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Consider a practical scenario as described in Microsoft's Expand Export a Certificate with the Private Key. We can see a certificate with private key can be exported as a PKCS #12 file, where the private key can be protected by a password (in Step 7).

Questions:

  1. If one day this PKCS #12 file is stolen by a hacker, then, can he perform an offline dictioary attack to this file?

  2. Step 5 in that article reads:

    In the Certificate Export Wizard, click Yes, export the private key. (This option will appear only if the private key is marked as exportable and you have access to the private key.)

    How does this mechanism works? Is the (un-)exportability guaranteed by a cryptography algorithm (so that no one can change the property), or only by a software method (so that hackers can change the property)?

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  • $\begingroup$ 1. Yes. Decrypting the file with a wrong password would not give a valid key, so the attacker can try again until they find one that works. (I'm not posting this as an answer because I don't know about the second.) $\endgroup$ – otus Sep 18 '15 at 8:18
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If one day this PKCS #12 file is stolen by a hacker, then, can he perform an offline dictioary attack to this file?

Yes, that's possible. The password is simply used to directly derive a symmetric key, which is used in turn to encrypt the private key.

Is the (un-)exportability guaranteed by a cryptography algorithm (so that no one can change the property), or only by a software method (so that hackers can change the property)?

Generally it is just a bit set to 0 or 1 somewhere. Where and how it is stored depends on the Cryptographic Service Provider (CSP) and the implementation of the key container that contains the private key. If it and the private key are stored in a HSM or Smart Card, it may be tricky to change it.

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  • $\begingroup$ P12 is quite old, don't expect too much magic out of it. $\endgroup$ – Maarten Bodewes Sep 18 '15 at 12:50
  • $\begingroup$ So private certificate files generated by openssh or given by StartSSL also should be stored carefully. If they are stolen, the private keys are in danger, am I right? $\endgroup$ – phan Sep 18 '15 at 14:45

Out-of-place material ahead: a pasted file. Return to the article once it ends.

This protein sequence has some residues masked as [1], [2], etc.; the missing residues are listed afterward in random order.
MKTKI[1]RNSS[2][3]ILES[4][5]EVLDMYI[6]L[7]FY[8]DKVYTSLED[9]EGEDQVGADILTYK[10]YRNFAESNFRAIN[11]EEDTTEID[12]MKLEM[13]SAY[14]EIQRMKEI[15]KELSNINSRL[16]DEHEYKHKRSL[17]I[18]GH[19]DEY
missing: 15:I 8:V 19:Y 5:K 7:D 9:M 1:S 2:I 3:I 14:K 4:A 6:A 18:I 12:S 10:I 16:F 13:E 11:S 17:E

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    $\begingroup$ Adding (more) access control is always a good idea. Using long passphrases instead of simple passwords is as well. If possible, store the keys offline but do make backups, flash may also loose data in the long run. If you are really serious, use a secure token for the private key so you know that the value itself cannot be copied at least. Instead of backups you may also want to consider a scheme where loss of the private key is not catastrophic (i.e. for signature generation you could use a new key / certificate if the private key is gone / compromised). $\endgroup$ – Maarten Bodewes Sep 18 '15 at 14:52
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    $\begingroup$ @phan "Marking a key as exportable" is, in general, a Windows-only concept. Most other platforms (smart cards excepted) have no notion of a locally-stored key that can't be exported, because they know they couldn't enforce such a guarantee. $\endgroup$ – Reid Rankin Sep 18 '15 at 16:38
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    $\begingroup$ @phan OpenSSH normally generates only private keys, not certificates, and does not use PKCS#12 format. However, an OpenSSH-format password-encrypted private key and a PKCS#12-format password-encrypted private key are both private keys protected by the password, and at risk if the password is weak. $\endgroup$ – dave_thompson_085 Sep 20 '15 at 9:05

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